Dance bug bites, and young man turns it to a business
Peter Strom, 24, is a self-described Lindy Hop addict.The '95 Southwest High grad said he took six years to graduate from the University of Minnesota in part because he was dancing so much -- proudly recalling that in the spring
of 1999 he danced 30 nights in a row.
He did finally finish with an English major, "a default degree," he said, but is now charting a course as a dance entrepreneur.
In the last 12 months, he danced and taught Lindy Hop ("the original swing dance," he said) in San Diego, Boston, Chicago, Milwaukee and Singapore. He made dance-only treks to San Francisco, New York, Houston, Sacramento and Sweden.
Those who walk Lake Harriet may have seen Strom and a group of friends near the bandshell on summer Sunday afternoons, dancing to swing tunes coming from their boom box.
The group -- a collection of young, dedicated dancers from around the city -- became more formalized last fall, calling itself The Lindy Movement, a teaching and performance collective. In November, the collective began teaching classes out of Jawahir Dance Studio, 1940 Hennepin Ave. (They took over from the Land O' Loons Lindy Hoppers, who used to teach there, Strom said.)
The Lindy Movement now offers four classes, beginning to advanced, on Sunday nights. On Thursday evenings, the same group of friends meets at Painter Park to practice a dance number of their own, which Strom and group member Mike Faltesek choreographed. Still untitled, the troupe will debut it April 26 at a New Jersey competition.
Tall and athletic, full of self-confidence, Strom took control of a recent Painter Park rehearsal. Others chatted and joked while Strom set up his Gemini Professional CD Player, which has a variable speed control and allows him to slow the tempo when the group is learning new steps.
"Less mayhem, less mayhem," he said over the din -- "four girls in a line!"
The music started, first the slower tune "Exactly Like You," then the more energetic "Muddy Waters."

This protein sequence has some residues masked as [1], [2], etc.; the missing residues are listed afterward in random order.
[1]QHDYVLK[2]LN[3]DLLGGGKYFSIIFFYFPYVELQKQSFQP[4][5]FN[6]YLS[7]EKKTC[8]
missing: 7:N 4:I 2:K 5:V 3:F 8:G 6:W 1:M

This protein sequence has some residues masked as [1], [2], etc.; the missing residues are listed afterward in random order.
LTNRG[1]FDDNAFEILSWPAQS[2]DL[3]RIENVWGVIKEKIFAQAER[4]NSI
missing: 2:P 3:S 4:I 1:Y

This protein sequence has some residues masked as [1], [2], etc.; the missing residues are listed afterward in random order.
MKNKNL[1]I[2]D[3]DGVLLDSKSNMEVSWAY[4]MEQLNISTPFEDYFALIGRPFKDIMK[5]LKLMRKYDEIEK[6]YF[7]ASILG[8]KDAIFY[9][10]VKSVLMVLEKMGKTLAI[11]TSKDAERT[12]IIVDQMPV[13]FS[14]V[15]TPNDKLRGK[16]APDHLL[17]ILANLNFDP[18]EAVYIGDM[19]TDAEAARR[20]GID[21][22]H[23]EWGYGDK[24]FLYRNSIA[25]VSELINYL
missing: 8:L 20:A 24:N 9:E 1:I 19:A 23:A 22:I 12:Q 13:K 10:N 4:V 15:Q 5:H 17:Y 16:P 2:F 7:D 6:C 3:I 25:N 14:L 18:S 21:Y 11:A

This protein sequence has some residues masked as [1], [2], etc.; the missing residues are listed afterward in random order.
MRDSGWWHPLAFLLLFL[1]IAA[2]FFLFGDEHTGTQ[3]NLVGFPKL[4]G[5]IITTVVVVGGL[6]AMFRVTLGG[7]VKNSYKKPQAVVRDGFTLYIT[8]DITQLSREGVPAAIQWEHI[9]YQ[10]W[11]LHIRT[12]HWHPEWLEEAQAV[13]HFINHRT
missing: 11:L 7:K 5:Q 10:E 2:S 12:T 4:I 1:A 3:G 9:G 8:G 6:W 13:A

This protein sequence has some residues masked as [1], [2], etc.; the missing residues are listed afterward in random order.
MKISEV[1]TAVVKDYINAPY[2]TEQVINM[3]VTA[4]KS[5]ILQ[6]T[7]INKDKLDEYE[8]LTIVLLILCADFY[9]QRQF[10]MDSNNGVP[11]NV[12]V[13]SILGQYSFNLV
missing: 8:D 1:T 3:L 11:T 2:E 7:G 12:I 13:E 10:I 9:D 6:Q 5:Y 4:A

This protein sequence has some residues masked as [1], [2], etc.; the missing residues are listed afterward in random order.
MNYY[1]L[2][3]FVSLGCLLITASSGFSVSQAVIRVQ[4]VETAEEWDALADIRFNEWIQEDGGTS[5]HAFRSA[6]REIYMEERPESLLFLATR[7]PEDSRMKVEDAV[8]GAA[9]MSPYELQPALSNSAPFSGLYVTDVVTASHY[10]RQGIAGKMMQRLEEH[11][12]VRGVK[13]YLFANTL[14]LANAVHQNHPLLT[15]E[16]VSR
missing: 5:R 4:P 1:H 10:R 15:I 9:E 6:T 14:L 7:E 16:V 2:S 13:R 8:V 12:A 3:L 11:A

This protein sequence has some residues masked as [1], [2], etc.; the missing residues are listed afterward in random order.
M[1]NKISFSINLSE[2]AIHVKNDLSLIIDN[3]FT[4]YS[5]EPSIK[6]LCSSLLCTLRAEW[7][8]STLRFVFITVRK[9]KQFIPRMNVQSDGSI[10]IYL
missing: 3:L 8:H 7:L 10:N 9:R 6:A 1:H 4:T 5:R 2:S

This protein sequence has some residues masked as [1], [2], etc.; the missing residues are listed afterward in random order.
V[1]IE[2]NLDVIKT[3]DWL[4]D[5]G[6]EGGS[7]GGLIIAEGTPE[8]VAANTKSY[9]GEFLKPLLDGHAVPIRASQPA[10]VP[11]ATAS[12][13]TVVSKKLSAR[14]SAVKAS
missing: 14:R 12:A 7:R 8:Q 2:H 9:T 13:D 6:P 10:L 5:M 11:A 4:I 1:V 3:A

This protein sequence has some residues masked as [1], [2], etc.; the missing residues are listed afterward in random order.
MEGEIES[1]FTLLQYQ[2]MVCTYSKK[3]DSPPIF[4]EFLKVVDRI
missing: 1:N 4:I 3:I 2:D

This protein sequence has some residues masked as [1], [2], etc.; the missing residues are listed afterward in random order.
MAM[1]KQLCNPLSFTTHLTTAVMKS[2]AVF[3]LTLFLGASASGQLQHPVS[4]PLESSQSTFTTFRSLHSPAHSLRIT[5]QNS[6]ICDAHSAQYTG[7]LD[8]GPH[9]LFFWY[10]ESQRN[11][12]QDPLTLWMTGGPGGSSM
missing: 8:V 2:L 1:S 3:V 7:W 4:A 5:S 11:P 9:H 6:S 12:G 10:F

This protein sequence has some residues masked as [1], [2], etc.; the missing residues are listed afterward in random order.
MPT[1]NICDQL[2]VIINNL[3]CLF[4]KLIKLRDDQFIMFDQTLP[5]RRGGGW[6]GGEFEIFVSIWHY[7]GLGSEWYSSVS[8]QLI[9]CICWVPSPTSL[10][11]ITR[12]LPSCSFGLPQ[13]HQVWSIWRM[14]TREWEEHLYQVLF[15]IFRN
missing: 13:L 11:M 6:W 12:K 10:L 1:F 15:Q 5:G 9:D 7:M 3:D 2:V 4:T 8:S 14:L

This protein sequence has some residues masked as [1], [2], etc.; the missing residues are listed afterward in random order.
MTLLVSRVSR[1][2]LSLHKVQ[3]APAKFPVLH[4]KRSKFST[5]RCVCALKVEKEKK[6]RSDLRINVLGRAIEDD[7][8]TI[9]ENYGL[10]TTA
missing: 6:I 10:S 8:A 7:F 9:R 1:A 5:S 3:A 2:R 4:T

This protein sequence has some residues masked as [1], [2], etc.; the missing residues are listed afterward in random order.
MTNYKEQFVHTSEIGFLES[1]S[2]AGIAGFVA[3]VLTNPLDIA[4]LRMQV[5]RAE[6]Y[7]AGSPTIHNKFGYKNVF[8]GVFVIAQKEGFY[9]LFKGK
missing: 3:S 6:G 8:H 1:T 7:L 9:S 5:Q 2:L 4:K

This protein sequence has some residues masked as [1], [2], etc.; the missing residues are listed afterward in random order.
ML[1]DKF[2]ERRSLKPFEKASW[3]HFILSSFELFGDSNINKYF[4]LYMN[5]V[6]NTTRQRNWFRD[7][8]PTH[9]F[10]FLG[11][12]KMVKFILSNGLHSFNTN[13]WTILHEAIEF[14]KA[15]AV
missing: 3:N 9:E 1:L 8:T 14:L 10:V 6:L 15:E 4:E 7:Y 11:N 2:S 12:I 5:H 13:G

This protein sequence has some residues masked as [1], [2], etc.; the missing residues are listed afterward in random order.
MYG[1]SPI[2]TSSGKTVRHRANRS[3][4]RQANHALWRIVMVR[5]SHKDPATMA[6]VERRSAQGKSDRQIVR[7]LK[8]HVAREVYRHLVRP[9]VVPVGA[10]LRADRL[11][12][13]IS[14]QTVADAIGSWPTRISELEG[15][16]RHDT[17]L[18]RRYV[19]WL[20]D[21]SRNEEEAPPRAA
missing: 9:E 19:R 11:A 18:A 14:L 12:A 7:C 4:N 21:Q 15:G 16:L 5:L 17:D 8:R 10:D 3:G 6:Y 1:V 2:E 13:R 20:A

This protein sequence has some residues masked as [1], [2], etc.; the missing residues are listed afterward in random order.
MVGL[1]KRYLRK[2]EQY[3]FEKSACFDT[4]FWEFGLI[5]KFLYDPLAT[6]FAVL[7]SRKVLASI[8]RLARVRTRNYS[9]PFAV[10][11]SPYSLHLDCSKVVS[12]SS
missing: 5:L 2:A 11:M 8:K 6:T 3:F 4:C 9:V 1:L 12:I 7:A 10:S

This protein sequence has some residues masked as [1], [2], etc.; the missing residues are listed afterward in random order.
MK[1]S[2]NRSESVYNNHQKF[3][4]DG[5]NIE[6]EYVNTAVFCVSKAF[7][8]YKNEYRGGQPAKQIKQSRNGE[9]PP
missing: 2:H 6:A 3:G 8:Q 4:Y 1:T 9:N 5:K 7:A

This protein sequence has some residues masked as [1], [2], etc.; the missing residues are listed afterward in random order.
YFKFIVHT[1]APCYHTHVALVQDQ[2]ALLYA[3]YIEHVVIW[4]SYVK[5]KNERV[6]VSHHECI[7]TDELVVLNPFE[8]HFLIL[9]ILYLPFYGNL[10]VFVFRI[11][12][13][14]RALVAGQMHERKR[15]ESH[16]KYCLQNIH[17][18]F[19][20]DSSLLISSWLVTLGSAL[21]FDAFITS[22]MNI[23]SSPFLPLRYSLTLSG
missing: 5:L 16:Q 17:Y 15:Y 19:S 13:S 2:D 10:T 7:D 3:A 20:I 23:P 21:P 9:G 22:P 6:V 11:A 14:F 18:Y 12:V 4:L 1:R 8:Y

Four couples swung, tossed, kicked their feet up, pounded their hands on the floor, and, after 20 minutes, took their first break, gasping for air.
The roots of passion Strom never took formal Lindy Hop lessons, other than the brief instruction sessions sometimes offered prior to a dance, he said. He never took any classes in choreography.
"I wanted to do my own thing," he said over a cup of chai at Java Jacks. "I didn't know what I was doing. When I figured it out, I was doing my own thing."
The Lindy Hop is not like ballroom dance, he said, "where there are more rules and conventions to go by. It is the first real American folk dance. It has this spirit and joy about it. It's all about creativity."
He started dancing in the winter of 1997-98, he said, but not seriously. That summer, he danced at The Wabasha Street Caves in St. Paul, and won an aerials competition. "We weren't that good, but we were better than the other people," he said.
That fall, he broke up with his then-girlfriend, but was still dancing. "I met some new people because I had to find someone else to dance with. That is when it got hard core,"
"That's when school took two more years than it was supposed to."Almost every Wednesday night for two years, Strom said his friends would go to Famous Dave's Barbeque in Calhoun Square and dance to the Senders, he said.
The summer of 1999, he traveled to Atlanta, his first out-of-town dancing trip, Strom said. Later that year, a friend got a videotape of the American Lindy Hop Championships and told him, "We're going to be in it next year."
Strom's immediate response was "Whatever." But the group did go, and Strom and his partner Amy Johnson won the Classics Division, and did well in other divisions, he said.
On the business end, Strom said he would try to get the Lindy Movement non-profit status. The group recently started its second six-week class schedule. (The cost is $60 per session, $48 for students.)
Terry Joyce and Roland Trenary, two members of the Land O' Loons Lindy Hoppers, had high praise for the young dancers that were taking on the teaching they and Sue Mascioli started in the mid-1990s.
"They are wonderful dancers," Joyce said. "They are nice people and very concerned about maintaining the dance."
"I have been dancing 20 to 30 years. I think Peter (Strom) is one of the maybe two people that have that much native dance ability. He is a world-class dancer and he is in our city."
Strom moved out of his parents' Lynnhurst home in November, and he is working to develop consulting work.
"It's hard to make a good living teaching once a week," he said, noting he travels a lot for dancing and would like to hold workshops around the country.
He will get $1,000 plus expenses to fly to San Diego in February and teach a group of dancers a piece he choreographed for them, Strom said.
He might fall on his face, he said, "But what better time to try than when you're young?"